Alice in Never Neverland is playing Tue-Fri at 10.30am and 6pm and Sat at 10.30am (also 6pm Jan 10th) at the Ripponlea House and Gardens (192 Hotham St, Elsternwick) until Jan 24 2015.

REVIEW: The Australian Shakespeare Company Presents CARIBBEAN PIRATES AT THE POLLY WOODSIDE

Here be pirates!

By Kim Edwards

The weather may have looked a little threatening, but not so the rambunctious and rapscallion band of pirates that have taken over a Melbourne icon this month. Carribean Pirates at the Polly Woodside is a fun family event for these school holidays, as a lovable crew of boisterous bucchaneers steal a treasure map, stage a mutiny, sing sea shanties and defeat the villain both on shore and onboard the historical sailing ship.

Carribean Pirates on the Polly Woodside PHOTO CREDIT_MattDeller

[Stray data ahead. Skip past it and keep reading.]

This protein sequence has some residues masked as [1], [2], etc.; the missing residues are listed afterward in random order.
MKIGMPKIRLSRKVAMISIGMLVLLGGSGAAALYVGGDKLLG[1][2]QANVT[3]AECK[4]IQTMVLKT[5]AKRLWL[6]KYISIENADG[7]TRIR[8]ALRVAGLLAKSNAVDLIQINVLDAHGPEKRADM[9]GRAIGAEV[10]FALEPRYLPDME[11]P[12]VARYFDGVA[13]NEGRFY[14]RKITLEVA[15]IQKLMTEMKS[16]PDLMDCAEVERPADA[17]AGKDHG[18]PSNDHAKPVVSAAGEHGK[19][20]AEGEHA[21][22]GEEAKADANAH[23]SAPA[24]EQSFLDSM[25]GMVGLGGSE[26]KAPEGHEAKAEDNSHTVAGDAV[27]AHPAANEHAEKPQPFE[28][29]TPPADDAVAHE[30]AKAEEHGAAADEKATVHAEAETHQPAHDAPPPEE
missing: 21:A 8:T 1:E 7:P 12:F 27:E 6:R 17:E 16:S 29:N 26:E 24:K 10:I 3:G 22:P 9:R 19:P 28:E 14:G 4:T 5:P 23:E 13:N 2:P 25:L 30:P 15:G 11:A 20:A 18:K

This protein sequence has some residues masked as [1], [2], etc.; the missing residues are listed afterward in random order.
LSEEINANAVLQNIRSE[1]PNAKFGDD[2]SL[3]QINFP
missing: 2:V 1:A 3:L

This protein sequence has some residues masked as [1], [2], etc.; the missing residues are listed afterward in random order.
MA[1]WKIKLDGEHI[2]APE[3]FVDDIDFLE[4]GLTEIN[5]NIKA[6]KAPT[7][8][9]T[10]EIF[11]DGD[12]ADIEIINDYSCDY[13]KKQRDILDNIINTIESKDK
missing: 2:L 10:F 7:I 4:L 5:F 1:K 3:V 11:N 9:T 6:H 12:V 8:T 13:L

The opening of the show and warm-up audience interaction with Scurvy Dave (Andrew Kronert), Empty Drawer (Caspar Conrick) and Major Key (Jon Peck) was utterly sensational: the banter and comic chemistry between the three performers was superb, and their musical abilities and hilarious ad-libs throughout the show won my heart entirely. Glenn Elston‘s script has plenty of familiar piratical devices at play: I particularly liked the pantomine inclusion of Larry the cabin boy/Sally (the engaging Lucy Gransbury). the faithful ‘he’s behind you!’ jokes, and a few prop surprises late in the show. However, the storyline is convoluted and seemed to miss a lot of opportunities for clear set-ups, running jokes and more significant audience participation that would have kept the ‘new recruits’ more fully involved throughout.